BRENDAN MINITER, Wall Street Journal
- Getting arrested doesn’t normally bolster a politician’s credibility. But when South Carolina state Sen. Robert Ford told me recently that he saw the inside of a jail cell 73 times, he did so to make a point. As a youth, Mr. Ford cut his political teeth in tumultuous 1960s civil-rights protests.
Today this black Democrat says the new civil-rights struggle is about the quality of instruction in public schools, and that to receive a decent education African-Americans need school choice. He wants the president’s help. “We need choice like Obama has. He can send his kids to any school he wants.”
Mr. Ford was once like many Democrats on education — a reliable vote against reforms that would upend the system. But over the past three and a half years he’s studied how school choice works and he’s now advocating tax credits and scholarships that parents can spend on public or private schools.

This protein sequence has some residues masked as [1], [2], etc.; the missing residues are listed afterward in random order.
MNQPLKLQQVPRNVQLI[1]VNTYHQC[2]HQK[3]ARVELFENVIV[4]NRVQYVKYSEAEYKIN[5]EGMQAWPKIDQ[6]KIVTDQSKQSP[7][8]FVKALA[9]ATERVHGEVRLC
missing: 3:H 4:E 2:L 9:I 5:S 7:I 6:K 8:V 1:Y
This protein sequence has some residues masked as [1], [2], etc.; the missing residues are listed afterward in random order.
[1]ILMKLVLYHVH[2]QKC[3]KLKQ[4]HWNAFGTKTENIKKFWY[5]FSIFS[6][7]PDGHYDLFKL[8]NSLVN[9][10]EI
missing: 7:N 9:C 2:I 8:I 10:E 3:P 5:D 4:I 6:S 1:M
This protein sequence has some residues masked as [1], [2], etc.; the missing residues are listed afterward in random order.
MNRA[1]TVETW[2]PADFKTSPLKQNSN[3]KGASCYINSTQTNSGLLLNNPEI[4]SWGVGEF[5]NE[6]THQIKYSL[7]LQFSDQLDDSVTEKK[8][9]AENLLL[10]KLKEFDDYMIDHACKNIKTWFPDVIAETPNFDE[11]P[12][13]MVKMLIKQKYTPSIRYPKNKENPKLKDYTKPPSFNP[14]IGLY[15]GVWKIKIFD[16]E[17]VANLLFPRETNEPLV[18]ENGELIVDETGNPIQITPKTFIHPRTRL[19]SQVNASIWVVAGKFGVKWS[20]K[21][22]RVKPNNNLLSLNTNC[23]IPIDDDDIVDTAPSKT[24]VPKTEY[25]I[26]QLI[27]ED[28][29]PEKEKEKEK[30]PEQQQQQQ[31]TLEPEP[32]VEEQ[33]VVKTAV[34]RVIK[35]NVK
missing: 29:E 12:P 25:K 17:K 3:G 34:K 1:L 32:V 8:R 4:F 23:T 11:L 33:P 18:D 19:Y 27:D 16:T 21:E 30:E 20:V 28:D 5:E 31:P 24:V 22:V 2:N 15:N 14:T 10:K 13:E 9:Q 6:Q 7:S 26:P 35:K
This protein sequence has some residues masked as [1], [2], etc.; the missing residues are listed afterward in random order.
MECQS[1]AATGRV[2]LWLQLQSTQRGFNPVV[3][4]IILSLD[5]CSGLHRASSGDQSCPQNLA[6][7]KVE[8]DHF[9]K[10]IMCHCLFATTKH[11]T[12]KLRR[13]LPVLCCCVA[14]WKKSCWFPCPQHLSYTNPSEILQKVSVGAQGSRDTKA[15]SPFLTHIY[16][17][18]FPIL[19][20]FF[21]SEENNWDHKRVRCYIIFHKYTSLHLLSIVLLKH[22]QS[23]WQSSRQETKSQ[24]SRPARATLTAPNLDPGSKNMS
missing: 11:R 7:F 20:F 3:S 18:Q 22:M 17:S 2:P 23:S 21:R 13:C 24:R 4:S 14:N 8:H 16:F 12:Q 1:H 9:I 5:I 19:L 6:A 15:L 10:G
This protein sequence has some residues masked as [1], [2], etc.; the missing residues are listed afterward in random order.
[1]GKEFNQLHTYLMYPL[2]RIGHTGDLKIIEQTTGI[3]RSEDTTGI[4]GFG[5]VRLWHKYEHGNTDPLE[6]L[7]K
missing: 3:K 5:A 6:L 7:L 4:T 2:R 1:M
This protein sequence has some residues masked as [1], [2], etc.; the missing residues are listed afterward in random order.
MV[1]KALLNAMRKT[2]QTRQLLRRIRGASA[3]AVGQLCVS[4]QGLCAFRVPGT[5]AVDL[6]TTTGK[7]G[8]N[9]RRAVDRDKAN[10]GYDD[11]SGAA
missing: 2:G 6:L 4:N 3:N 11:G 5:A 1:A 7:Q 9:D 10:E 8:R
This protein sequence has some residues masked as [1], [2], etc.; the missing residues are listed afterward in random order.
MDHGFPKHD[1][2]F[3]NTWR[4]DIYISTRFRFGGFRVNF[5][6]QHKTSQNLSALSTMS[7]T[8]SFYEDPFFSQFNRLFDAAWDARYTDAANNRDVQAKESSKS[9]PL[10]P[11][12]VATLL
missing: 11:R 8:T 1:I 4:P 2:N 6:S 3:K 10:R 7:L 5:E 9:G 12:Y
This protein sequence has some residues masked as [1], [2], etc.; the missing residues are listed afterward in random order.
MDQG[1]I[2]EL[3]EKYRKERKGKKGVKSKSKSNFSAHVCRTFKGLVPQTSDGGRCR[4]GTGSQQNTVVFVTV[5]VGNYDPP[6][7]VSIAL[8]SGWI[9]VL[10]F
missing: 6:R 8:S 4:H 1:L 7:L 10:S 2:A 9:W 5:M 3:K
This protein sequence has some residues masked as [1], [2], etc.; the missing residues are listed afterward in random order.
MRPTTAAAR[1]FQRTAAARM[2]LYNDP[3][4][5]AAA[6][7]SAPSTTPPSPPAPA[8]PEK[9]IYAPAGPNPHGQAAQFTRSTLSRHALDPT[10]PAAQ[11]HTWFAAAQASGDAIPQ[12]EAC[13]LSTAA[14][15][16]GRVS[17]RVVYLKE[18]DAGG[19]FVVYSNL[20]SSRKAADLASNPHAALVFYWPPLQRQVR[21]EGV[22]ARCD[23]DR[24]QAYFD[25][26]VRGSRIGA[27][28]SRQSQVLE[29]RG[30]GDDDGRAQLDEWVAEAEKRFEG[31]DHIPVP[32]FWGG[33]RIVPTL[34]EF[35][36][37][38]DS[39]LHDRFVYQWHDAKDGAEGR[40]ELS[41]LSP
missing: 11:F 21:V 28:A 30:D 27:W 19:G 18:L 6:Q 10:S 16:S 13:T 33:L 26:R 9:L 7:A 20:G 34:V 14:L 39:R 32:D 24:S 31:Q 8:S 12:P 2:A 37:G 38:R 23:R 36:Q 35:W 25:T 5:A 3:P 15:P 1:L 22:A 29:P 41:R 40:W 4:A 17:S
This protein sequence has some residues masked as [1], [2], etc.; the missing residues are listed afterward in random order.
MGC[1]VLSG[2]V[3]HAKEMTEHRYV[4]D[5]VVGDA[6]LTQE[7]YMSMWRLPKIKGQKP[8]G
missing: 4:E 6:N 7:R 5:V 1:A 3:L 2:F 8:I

He’s not alone. Three other prominent black Democrats in South Carolina have publicly challenged party orthodoxy. In 2006 State Rep. Harold Mitchell Jr. crossed party lines to endorse Republican Karen Floyd for state education superintendent. “We have to try something different,” he told me at the time. That same year, Curtis Brantley defeated a state representative in a primary fought over education reform. And last year, Ennis Bryant ran (unsuccessfully) against an anti-school-choice state representative in a primary.